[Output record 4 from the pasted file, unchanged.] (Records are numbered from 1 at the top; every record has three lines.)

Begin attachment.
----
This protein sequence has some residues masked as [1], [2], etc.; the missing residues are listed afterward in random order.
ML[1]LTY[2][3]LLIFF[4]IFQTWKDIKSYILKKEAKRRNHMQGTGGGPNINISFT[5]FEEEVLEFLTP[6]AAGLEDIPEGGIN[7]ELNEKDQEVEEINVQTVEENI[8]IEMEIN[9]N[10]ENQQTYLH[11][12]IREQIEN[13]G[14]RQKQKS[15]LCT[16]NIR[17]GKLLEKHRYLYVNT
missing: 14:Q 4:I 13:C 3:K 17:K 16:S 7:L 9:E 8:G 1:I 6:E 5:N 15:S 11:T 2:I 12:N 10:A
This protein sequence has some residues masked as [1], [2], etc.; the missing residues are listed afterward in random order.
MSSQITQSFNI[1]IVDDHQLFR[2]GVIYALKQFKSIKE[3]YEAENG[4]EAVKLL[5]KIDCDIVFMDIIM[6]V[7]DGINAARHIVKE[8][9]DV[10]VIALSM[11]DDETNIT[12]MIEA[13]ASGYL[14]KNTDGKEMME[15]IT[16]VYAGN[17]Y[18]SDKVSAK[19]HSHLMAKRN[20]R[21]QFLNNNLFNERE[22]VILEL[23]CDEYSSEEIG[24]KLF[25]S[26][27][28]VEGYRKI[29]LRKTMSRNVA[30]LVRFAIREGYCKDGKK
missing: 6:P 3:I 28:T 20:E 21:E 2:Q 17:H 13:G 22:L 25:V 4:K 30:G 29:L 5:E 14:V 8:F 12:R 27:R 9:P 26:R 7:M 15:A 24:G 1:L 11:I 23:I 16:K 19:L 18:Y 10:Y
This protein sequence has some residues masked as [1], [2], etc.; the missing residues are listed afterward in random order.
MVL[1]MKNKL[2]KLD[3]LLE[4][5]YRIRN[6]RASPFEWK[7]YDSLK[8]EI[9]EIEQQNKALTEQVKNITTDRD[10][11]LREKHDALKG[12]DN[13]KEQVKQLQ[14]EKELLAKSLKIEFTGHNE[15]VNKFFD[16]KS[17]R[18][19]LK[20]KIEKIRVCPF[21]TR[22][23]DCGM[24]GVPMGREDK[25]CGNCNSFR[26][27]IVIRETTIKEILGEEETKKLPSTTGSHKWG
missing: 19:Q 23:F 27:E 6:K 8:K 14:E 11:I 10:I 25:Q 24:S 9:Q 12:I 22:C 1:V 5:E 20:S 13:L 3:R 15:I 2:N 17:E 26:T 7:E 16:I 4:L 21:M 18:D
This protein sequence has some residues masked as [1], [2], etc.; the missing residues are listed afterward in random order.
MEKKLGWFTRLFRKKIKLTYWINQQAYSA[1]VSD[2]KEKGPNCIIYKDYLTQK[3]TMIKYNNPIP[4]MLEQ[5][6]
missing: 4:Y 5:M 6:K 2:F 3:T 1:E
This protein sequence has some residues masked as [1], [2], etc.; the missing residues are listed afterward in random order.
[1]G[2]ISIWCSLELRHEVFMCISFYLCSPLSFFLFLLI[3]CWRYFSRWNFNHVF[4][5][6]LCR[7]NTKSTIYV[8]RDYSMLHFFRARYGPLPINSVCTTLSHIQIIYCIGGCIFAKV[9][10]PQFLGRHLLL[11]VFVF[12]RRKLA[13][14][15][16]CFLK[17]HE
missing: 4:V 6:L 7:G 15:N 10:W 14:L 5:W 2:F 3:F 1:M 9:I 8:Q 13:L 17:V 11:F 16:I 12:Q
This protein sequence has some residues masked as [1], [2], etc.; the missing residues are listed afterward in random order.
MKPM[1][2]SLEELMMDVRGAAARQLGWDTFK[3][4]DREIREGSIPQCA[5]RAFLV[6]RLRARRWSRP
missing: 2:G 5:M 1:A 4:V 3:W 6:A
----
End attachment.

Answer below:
This protein sequence has some residues masked as [1], [2], etc.; the missing residues are listed afterward in random order.
MEKKLGWFTRLFRKKIKLTYWINQQAYSA[1]VSD[2]KEKGPNCIIYKDYLTQK[3]TMIKYNNPIP[4]MLEQ[5][6]
missing: 4:Y 5:M 6:K 2:F 3:T 1:E